Investigators also have reason to believe that cannabis consumption – particularly when mixed with alcohol – may elevate the risk of injurious or fatal accidents, including biking, driving and skiing. Regular cannabis consumers, even weeks after consuming the plant in any form, may also have difficulty with basic motor skills.

 

Moreover, when cannabis is combined with certain types of sedative medications like benzodiazepines and opioids, the overall effects can be amplified. Because of this, consumers should practice caution as a means of avoiding the risk of injury; especially when driving or operating heavy machinery in the workplace. It's also important to note that numerous factors may influence a person's level of impairment, including genetics, gender, weight, the type of cannabis consumed, age and, of course, how often someone uses weed.

 

CBD is a Welcome Alternative for Concerned Cannabis Consumers This ground-breaking study into the implications that cannabis may have on motorists shows that the non psychotropic, plant-derived component does not impair a person's ability to drive safely. Fast emerging as a popular ingredient in the medical field, CBD does not cause mind-altering effects, unlike its cousin cannabinoid tetrahydrocannabinol (THC). 

 

Confusion surrounding the topic has led many law enforcement officials to believe that anyone who tests positive for cannabis, even if that person has not consumed a high-THC strain, may be putting theirs and other people's safety at risk.

 

While CBD does not impair driving ability, THC was shown to influence mild driving impairment for up to four hours."These findings indicate for the first time that CBD, when given without THC, does not affect a subject’s ability to drive.

 

That’s great news for those using or considering treatment using CBD-based products," professed the study's lead author, Dr. Thomas Arkell, who noted that CBD-containing products have signaled promise in relieving conditions such as anxiety, addiction and chronic pain.

 

Many products that currently exist on the market are enriched with a blend of THC and CBD. In order to come to this conclusion, the researchers pulled data from a number of individuals who had inhaled cannabis in its vaporizable form. Each cannabis mixture contained different variations of the plant's most commonly occurring cannabinoids, THC and CBD. Both 40 minutes and four hours post-consumption, study subjects embarked on a 100-kilometre drive along public highways under controlled conditions. Cannabis enriched with CBD did not affect driving ability, whereas THC-potent strains and mixtures that blended THC with CBD appeared to mildly impair motorist driving ability.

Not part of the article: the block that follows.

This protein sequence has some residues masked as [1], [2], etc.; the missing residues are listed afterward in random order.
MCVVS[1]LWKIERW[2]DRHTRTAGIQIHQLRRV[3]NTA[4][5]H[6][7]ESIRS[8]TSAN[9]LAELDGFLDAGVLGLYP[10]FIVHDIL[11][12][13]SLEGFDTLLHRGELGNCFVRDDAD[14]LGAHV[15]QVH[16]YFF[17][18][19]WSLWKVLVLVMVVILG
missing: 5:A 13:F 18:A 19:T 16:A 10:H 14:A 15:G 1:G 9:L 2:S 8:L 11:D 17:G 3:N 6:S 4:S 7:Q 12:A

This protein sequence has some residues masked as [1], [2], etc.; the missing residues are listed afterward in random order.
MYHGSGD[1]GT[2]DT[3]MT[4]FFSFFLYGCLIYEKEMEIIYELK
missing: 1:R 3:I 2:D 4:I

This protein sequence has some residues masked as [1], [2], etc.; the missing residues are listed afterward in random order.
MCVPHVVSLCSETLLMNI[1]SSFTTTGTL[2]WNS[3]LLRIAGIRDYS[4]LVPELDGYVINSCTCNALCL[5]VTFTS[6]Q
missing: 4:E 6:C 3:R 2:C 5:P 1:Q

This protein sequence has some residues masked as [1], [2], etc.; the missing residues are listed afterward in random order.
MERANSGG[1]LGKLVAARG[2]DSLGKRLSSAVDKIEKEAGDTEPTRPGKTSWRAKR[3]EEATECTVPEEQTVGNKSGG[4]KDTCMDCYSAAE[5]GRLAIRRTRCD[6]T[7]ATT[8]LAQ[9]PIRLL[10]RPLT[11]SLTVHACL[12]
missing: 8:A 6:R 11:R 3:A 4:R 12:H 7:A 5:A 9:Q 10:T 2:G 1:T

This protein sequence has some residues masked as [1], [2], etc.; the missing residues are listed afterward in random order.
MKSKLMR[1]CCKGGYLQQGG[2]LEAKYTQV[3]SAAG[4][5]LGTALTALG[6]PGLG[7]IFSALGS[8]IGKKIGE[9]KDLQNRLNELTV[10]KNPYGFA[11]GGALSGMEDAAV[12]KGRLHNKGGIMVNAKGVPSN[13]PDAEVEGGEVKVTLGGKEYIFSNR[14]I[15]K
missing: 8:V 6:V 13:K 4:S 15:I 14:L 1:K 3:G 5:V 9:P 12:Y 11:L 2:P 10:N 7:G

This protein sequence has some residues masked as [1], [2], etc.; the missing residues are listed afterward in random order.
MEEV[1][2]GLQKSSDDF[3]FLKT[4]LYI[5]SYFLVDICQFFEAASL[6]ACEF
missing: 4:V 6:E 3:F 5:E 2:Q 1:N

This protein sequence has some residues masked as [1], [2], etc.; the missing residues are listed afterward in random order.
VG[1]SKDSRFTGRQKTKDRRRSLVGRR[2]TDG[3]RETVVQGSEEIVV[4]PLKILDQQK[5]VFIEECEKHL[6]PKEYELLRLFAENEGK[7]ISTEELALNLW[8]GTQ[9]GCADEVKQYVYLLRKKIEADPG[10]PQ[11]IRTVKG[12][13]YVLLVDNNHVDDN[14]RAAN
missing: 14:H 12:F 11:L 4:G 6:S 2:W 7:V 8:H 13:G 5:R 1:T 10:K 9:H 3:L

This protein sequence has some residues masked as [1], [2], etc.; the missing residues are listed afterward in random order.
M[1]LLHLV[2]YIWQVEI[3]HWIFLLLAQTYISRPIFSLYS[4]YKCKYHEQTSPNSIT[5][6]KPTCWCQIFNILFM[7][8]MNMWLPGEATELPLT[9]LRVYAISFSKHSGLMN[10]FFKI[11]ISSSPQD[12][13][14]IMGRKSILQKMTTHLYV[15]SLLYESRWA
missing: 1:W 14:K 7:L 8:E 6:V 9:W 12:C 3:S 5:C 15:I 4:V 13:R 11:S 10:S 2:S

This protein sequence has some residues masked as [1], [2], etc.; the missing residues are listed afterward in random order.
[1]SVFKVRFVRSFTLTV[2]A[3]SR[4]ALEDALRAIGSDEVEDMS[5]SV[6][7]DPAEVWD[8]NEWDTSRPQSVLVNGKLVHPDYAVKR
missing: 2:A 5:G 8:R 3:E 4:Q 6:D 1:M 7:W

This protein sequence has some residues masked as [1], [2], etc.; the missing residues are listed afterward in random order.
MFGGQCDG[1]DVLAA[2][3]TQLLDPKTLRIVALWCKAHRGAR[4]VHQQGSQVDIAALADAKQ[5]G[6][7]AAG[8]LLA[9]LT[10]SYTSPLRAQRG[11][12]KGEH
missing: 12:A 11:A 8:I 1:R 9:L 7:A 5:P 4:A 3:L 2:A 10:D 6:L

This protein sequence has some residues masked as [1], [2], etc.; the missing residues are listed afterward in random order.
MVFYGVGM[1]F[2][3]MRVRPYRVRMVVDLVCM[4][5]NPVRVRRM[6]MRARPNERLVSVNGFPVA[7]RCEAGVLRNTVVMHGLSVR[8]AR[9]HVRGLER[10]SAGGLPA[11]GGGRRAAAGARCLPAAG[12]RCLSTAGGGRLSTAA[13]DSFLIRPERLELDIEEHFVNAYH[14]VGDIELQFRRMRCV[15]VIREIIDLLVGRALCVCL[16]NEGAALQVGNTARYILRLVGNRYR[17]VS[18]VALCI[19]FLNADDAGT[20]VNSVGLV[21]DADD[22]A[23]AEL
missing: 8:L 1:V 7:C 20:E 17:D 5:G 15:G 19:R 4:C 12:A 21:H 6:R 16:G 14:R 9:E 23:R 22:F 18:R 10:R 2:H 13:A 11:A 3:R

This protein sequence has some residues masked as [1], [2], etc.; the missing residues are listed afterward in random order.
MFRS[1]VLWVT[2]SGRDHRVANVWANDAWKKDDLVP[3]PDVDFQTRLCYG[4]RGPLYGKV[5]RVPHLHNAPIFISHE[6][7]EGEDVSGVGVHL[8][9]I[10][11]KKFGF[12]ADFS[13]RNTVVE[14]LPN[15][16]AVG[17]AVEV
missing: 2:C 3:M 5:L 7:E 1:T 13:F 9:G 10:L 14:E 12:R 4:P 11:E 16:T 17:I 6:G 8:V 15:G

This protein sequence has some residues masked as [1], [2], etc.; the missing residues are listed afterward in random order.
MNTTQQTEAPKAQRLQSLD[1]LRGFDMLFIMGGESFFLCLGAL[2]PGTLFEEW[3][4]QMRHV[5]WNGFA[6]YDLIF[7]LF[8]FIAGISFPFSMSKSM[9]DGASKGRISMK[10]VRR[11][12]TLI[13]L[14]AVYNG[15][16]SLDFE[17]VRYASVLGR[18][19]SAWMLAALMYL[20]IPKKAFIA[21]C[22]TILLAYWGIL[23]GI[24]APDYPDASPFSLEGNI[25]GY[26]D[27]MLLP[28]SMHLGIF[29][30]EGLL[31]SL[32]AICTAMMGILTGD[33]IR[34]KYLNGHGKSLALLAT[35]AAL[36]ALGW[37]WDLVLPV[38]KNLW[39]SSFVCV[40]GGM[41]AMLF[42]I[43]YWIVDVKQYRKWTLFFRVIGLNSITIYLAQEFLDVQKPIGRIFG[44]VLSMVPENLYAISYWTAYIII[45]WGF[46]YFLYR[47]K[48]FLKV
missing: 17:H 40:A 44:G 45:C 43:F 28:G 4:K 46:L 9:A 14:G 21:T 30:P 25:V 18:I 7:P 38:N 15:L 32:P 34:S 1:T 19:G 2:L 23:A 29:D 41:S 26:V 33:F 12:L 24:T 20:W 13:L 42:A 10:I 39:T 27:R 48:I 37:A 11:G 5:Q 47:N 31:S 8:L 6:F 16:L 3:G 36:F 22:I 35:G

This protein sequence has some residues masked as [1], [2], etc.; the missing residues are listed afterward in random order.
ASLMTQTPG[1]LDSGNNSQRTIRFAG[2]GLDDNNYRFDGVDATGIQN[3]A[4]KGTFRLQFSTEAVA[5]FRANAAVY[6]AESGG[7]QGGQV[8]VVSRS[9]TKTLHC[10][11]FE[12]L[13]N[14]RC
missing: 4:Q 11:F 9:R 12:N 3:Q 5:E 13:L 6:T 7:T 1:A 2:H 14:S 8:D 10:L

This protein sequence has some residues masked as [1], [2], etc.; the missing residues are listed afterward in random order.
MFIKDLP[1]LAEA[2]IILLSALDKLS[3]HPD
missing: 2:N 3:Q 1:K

Interestingly, impairment caused by THC and THC/CBD mixtures were recorded 40 minutes after consumption, as opposed to four hours. This tells us that psychotropic elements of the cannabis plant can linger in a person's system and cause longer-lasting implications for drivers.

 

"With cannabis laws changing globally, jurisdictions are grappling with the issue of cannabis-impaired driving. These results provide much needed insights into the magnitude and duration of impairment caused by different types of cannabis and can help to guide road-safety policy not just in Australia but around the world," explained Dr. Arkell.Carried out at the Netherlands' famous Maastricht University, this study was fronted by the Lambert Initiative for Cannabinoid Therapeutics at the University of Sydney. Written words of the study's findings are outlined in the Journal of the American Medical Association (JAMA).

 

Understanding the Legality of Cannabis Europe

 

As a naturally-occurring cannabis compound that possesses anxiolytic, analgesic, anti-inflammatory and neuroprotective properties, it's understandable why CBD is acknowledged as one of the most powerful growth-drivers is the emergence of cannabis legalization across Europe.

 

The size of the European Cannabidiol Market is forecast to swell at a compound annual growth rate (CAGR) of 36.7% between the years 2020 and 2027.Currently, no national European government supports the legalization of cannabis for recreational use and/or sale. However, oil extracts containing the non-psychoactive element CBD (cannabidiol) are permitted for sale and consumption, so long as the oil has been extracted from EU hemp and does not contain more than 0.05% THC.

Written and Published By Bethan Bee Rose in Weed World Magazine issue 152